'Exotic entertainment' ordinance expected to be adopted

June 25, 2009|By MATTHEW UMSTEAD

MARTINSBURG, W.Va. -- An ordinance regulating the location of "exotic entertainment" such as strip clubs is expected to be adopted next week by the Berkeley County Commission.

Commission legal counsel Norwood Bentley III on Thursday presented a slightly modified version of the exotic entertainment ordinance, which the commission had adopted in 2004, but was ruled invalid last year by a circuit judge.

The new ordinance, which was made possible by authorizing legislation passed by state lawmakers June 2, would not apply to adult bookstores, novelty shops and similar businesses unless the individuals inside were nude or semi-nude, Bentley said after Thursday's commission meeting.

New exotic entertainment clubs would be prohibited from being located within 2,000 feet of a church, school, public recreation area, lodging businesses, "a primarily residential area" or within 2,000 feet of another such adult business, according to a draft of the ordinance.


Senate Bill 1010, which was approved by the governor June 17, defines exotic entertainment as "live entertainment, dancing or other services conducted by persons while nude or seminude in a commercial setting or for profit."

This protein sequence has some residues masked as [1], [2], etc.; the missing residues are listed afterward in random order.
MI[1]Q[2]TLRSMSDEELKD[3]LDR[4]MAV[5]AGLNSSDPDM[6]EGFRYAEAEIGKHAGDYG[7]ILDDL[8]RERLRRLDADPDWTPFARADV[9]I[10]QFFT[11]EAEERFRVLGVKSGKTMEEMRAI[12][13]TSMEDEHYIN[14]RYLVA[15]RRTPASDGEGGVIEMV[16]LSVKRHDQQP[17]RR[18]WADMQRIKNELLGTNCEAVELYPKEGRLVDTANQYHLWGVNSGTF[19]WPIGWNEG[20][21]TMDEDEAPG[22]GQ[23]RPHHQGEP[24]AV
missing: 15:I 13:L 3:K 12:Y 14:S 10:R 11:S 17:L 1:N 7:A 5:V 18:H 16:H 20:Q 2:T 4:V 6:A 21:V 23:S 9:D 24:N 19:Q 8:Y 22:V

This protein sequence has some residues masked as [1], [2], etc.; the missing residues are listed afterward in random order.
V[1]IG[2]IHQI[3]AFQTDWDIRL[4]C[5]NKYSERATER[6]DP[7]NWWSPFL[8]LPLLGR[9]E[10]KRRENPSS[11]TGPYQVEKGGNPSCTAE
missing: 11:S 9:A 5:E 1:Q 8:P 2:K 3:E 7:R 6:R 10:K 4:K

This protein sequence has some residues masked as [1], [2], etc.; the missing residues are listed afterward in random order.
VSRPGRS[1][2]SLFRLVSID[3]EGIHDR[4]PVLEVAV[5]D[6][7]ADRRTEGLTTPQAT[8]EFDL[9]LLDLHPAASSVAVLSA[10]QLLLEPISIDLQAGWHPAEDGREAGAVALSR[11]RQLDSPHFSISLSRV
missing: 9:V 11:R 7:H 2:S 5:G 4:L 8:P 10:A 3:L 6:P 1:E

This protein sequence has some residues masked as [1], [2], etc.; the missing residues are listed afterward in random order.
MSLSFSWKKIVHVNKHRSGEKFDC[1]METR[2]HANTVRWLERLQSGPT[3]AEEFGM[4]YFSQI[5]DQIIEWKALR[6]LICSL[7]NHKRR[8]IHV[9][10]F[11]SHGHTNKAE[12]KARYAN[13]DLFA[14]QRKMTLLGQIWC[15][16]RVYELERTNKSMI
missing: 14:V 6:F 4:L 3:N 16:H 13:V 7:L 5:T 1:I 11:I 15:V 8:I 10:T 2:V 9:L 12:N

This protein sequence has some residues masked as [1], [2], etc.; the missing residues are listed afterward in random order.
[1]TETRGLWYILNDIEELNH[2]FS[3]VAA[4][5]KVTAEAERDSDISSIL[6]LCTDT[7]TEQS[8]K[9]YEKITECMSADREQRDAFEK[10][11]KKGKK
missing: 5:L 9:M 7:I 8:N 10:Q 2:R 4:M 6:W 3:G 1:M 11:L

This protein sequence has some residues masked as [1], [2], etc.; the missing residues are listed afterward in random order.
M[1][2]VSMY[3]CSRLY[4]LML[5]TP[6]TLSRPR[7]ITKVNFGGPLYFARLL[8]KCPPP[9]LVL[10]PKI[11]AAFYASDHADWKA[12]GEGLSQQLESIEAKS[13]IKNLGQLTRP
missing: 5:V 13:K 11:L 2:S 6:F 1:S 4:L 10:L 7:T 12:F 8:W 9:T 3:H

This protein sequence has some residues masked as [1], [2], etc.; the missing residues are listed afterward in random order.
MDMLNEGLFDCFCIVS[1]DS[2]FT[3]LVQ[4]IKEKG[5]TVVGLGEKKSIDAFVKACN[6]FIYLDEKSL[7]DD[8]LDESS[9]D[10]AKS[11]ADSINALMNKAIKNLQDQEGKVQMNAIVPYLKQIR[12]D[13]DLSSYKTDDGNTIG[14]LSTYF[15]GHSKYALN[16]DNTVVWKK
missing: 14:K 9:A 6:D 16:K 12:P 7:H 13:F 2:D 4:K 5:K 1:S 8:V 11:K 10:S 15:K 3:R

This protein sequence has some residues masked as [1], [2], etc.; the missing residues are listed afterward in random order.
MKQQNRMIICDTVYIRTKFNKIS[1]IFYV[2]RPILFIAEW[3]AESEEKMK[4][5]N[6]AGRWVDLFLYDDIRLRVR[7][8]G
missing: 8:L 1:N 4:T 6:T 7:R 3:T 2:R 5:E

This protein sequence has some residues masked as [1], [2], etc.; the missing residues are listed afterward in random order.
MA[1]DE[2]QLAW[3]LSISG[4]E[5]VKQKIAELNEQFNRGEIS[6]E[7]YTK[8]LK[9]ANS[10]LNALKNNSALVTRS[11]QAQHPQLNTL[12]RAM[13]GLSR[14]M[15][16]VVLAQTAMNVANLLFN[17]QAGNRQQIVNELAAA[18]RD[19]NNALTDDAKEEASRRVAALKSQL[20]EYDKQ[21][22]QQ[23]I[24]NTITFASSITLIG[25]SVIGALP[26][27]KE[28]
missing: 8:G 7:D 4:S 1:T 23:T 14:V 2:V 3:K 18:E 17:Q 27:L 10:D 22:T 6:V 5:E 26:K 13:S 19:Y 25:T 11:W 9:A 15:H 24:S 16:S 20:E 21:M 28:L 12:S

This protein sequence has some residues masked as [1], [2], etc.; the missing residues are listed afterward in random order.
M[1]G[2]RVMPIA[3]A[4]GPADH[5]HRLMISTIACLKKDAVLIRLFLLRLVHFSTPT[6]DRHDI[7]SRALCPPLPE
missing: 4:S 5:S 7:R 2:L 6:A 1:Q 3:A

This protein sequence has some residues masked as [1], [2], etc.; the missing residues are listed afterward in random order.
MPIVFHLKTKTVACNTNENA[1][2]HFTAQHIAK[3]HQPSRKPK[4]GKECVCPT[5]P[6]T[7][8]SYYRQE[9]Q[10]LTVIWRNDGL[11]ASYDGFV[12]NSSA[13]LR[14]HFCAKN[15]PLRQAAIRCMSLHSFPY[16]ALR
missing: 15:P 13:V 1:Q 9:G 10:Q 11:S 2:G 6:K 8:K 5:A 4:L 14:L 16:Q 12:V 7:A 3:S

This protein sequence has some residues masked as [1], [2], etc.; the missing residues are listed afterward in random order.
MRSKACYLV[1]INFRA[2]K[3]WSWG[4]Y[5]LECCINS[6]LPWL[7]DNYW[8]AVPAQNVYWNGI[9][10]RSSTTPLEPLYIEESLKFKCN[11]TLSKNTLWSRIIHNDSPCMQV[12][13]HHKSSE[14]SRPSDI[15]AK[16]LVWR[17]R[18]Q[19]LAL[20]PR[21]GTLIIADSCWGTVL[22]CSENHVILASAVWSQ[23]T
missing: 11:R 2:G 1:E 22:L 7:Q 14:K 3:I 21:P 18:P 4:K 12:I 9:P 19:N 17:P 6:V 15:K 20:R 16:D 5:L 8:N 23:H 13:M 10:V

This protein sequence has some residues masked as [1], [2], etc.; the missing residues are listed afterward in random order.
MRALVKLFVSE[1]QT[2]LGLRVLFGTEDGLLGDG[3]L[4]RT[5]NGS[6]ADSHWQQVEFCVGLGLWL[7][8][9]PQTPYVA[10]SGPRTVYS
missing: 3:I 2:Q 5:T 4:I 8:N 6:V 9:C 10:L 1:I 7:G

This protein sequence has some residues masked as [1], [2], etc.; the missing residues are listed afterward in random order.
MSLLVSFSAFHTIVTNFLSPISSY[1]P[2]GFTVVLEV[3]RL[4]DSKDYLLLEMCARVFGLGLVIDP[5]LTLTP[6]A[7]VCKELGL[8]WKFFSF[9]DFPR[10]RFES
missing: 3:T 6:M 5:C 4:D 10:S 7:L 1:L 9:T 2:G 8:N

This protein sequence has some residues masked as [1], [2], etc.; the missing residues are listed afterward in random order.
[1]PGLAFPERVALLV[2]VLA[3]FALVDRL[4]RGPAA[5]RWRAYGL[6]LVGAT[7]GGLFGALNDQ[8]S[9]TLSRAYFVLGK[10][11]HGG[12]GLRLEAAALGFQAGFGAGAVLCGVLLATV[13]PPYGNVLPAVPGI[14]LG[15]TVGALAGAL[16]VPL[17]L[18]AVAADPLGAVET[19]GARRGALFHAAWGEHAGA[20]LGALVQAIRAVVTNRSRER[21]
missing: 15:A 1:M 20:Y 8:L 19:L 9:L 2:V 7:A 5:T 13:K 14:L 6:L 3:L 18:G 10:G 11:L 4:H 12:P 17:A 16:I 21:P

Even with the new law, Bentley said the county still has little authority to regulate the location of sexually oriented retail businesses such as Sensual Nights in Bunker Hill, W.Va.

Formerly known as Slightly Sinful, the adult retail business opened in 2004 within 1,000 feet of Bunker Hill Elementary School.

The arrival of the shop sparked a groundswell of concern by area residents, who pushed county leaders to adopt an ordinance restricting the location of such businesses.

Bentley had advised county leaders then they didn't have the authority to adopt an ordinance restricting the location of exotic entertainment without a zoning ordinance, but they did it anyway.

The county's exotic entertainment ordinance remained on the books until last year, when it successfully was challenged in circuit court by a "bring your own beverage" strip club that opened in Bunker Hill.

Paradise City Gentleman's Club is one of at least eight strip clubs in Berkeley County, according to the state Alcohol Beverage Control Administration (ABCA) and the Berkeley County Health Department. Gary Robinson, an ABCA spokesman, said in an interview there were at least 53 strip clubs that have a license from the ABCA to serve alcohol statewide.

Existing exotic entertainment businesses would not be affected by the new state law.

Bentley said a public hearing for the new ordinance was not needed because the modifications he has proposed only are technical changes to the 2004 ordinance.

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